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Vague trH3N2 CDC Case Reporting Raises Concerns
Recombinomics Commentary 22:00
November 14, 2011

Two human infections with novel influenza A viruses were detected in individuals from two states (Indiana and Maine). Both patients were infected with swine-origin influenza A (H3N2) viruses. One patient was hospitalized, but has now been discharged and both continue to recover from their illnesses. Both patients reported close contacts with pigs preceding their illness onset.

The above comments are from the CDC’s week 43 FluView which came out almost exactly one year after the WHO pager alert on two trH3N2 cases in Illinois and Pennsylvania.  These two cases created considerable concern in eastern Europe, which was answered by the CDC, who claimed no human to human transmission, based in part on the sequence differences between the two isolates, as well as the 6 weeks between disease onset dates.  More detail was provided in the first “Have You Heard?” on trH3N2, which is used for background and detail for the news media.  These reports have specifics on disease onset dates and some data on exposure.

The two current cases are significantly more alarming than the cases described a year.  The 2011 cases (A/Indiana/10/2011 and A/Maine/07/2011) developed symptoms two days apart and two weeks after another case in Maine, A/Maine/06/2011).  The sequences from the two Maine cases were virtually identical, and the Indiana case had the same constellation of genes, some of which were closely related to the two sequences from Maine, while others were more closely related to the four July / August cases from Indiana (A/Indiana/08/2011 and Pennsylvania (A/Pennsylvania/09/2011, A/Pennsylvania/10/2011, A/Pennsylvania/11/2011).  However, all seven isolates had the same overall constellation of genes which evolved from the 2010 sequences and also acquired the M gene from H1N1pdm09, and this constellation has never been reported in swine.

Although the CDC now cites no sustained human transmission, human to human transmission has been acknowledged for the cluster in Minnesota, as well as the first 2011 case (2M, A/Indiana/08/2011).  However, the absence of sustained transmission is based on negative data generated by the same investigators and procedures that have failed to identify a source for any of the 2011 cases.  Thus, without knowledge of how the confirmed cases were infected, there is no data on other cases infected by the same source(s).

Moreover, there is little data supporting infection from a swine “exposure”.  The first case in Maine was from Cumberland County and was said to have had swine exposure from attendance at an agricultural fair in the week prior to symptoms on October 7.  This description matches the Cumberland County fair, which ended October 1.  However, the incubation period for influenza is short, generally two days with a range of 1-4 days.  Thus, the 6-7 day gap between the swine exposure and onset of symptoms is outside of the traditional incubation period.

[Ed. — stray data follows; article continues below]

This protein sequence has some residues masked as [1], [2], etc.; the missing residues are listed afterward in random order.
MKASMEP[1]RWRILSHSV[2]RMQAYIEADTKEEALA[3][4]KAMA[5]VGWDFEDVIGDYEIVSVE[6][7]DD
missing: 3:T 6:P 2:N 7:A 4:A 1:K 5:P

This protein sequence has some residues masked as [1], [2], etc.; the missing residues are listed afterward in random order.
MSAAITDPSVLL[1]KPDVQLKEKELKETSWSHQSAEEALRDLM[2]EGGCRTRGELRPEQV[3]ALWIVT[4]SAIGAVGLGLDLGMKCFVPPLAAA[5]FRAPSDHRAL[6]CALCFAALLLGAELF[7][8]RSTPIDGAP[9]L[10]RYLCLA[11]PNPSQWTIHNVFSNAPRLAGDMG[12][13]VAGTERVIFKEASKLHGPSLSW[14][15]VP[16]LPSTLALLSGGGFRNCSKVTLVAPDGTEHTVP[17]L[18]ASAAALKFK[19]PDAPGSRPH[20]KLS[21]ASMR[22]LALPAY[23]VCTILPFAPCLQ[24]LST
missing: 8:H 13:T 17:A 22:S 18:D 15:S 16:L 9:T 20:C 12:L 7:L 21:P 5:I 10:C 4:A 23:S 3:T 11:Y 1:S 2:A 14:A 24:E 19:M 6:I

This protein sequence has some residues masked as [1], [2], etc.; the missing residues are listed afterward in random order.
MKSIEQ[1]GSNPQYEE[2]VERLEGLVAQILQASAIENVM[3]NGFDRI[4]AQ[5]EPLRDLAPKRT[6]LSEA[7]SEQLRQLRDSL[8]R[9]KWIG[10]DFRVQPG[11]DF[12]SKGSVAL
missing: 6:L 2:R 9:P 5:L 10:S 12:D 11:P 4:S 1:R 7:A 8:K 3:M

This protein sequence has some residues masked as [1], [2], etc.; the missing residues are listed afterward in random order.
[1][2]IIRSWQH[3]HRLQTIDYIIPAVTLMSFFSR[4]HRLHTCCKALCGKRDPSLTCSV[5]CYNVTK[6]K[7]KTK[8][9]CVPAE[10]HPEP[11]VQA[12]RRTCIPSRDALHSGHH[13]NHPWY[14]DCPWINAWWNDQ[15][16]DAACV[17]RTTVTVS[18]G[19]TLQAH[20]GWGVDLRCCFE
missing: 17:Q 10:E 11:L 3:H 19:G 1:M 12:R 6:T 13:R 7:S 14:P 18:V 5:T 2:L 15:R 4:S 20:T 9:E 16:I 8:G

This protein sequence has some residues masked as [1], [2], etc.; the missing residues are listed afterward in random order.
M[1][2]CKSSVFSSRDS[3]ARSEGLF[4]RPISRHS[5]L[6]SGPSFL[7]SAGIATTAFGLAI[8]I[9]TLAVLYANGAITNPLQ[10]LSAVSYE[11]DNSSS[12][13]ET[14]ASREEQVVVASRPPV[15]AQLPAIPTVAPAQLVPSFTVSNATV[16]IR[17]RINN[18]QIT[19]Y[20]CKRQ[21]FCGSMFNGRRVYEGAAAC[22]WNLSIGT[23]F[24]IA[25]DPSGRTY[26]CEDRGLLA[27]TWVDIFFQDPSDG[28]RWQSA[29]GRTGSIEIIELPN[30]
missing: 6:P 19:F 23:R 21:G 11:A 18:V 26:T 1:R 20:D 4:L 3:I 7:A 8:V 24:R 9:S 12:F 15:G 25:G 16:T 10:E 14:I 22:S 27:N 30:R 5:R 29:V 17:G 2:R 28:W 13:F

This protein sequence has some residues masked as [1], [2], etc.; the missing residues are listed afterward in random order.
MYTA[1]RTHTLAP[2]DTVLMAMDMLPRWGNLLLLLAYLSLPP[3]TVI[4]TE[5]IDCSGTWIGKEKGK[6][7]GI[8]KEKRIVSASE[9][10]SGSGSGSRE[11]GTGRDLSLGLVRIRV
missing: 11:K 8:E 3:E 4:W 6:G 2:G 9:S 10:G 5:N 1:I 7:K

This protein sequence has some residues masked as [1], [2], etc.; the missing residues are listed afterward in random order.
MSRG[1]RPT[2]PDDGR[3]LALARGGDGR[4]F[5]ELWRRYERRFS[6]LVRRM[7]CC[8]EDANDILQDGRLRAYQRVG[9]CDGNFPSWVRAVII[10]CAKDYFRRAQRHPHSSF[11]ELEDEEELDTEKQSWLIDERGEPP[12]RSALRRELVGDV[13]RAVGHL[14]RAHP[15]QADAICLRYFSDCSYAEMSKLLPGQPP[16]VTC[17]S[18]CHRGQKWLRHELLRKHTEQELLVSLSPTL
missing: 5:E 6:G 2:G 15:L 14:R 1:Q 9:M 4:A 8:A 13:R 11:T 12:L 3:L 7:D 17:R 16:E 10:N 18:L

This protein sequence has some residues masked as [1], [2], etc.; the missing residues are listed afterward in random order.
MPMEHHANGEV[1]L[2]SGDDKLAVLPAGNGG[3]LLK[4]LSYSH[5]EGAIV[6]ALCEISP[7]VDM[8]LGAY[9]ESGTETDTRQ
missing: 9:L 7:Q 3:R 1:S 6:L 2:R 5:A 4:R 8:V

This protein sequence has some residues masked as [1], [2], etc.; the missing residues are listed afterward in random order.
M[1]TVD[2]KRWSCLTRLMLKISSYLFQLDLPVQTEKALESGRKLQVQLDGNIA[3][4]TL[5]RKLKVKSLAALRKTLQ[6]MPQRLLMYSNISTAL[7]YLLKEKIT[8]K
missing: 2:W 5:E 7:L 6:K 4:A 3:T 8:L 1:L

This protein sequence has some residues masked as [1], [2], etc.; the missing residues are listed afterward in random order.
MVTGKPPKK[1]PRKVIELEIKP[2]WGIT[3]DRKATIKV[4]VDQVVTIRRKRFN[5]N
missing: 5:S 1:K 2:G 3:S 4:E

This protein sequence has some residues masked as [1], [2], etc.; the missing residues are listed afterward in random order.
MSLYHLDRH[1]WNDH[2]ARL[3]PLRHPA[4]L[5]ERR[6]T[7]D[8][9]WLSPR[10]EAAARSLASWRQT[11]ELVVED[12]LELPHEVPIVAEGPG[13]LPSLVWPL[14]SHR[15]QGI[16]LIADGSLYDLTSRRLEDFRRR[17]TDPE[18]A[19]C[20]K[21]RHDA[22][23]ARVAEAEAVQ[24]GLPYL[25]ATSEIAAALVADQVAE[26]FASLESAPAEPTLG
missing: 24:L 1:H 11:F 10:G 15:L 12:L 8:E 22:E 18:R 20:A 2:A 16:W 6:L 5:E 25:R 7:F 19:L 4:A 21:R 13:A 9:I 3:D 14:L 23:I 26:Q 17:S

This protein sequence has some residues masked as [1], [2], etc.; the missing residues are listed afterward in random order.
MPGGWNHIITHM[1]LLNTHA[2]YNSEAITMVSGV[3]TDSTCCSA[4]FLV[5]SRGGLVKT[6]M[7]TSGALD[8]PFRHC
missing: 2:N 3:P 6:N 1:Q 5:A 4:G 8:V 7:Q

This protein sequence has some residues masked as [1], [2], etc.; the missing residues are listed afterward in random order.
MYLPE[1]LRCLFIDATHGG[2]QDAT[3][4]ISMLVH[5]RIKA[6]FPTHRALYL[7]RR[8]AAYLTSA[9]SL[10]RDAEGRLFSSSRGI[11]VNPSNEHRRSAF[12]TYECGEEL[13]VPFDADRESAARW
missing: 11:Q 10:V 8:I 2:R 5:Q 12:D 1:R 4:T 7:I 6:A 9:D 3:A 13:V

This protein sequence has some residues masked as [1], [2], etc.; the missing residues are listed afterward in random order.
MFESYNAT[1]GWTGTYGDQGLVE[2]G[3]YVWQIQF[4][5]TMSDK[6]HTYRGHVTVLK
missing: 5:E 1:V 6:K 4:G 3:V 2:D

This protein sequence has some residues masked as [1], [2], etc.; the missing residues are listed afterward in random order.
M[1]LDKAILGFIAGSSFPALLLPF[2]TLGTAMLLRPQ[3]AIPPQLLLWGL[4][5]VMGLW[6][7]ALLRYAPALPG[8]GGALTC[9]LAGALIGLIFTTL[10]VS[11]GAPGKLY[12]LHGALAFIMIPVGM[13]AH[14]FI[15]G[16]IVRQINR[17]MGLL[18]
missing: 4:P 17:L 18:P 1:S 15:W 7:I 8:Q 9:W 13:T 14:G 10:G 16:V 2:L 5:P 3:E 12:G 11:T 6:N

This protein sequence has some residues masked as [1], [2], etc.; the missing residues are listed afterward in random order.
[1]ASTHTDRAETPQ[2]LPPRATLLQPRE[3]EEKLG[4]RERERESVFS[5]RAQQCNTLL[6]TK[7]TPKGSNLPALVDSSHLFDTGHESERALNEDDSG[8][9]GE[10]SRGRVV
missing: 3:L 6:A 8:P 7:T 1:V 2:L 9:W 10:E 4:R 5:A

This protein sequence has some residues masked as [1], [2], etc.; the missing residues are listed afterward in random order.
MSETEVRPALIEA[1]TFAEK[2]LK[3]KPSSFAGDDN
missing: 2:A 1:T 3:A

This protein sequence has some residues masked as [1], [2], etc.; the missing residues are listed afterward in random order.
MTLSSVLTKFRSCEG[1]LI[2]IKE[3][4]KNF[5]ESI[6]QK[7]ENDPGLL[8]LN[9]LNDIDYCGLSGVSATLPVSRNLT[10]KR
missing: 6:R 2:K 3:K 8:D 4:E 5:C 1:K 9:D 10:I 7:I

This time gap is a greater issue for the Maine case described in the week 43 FluView because the Maine CDC indicated the swine exposure for the second case was also an agricultural fair, and media reports indicated the Maine cases lived in the same area, suggesting the swine exposure for the second case was also the Cumberland County fair, which ended three weeks prior to symptoms.  One of the cases participated in a swine scramble (see video of the Oct 1 pig scramble).

Moreover, swine “exposures” for the earlier 2011 cases have no reports of symptomatic swine.  Media reports indicated the swine at the Washington County fair were asymptomatic, and the early release MMWR indicated the caretaker for the first case in 2011 was asymptomatic, as were associated swine.

The two cases above did lead to an Taiwan CDC alert for travel in the United States.  They cited the CDC report to WHO, which indicated that the most recent Indiana case was a veterinarian who was hospitalized for three days.  This case was investigated by the Indiana State Board of Animal health, who noted that all swine visited by the veterinarian had been asymptomatic for at least a month.

Thus, there are no reports of any of the seven 2011 cases being exposed to symptomatic swine in the week prior to disease onset, and no swine with a constellation of gene matching the seven cases have been reported.

Thus, the lack of detail in the CDC week 43 FluView raises concerns that such detail excludes the swine as a reasonable source of the trH3N2, as does the lack of testing of influenza A positive cases without swine exposure as seen in the week 44 report or region 4 data on the entire 2011/2012 season.

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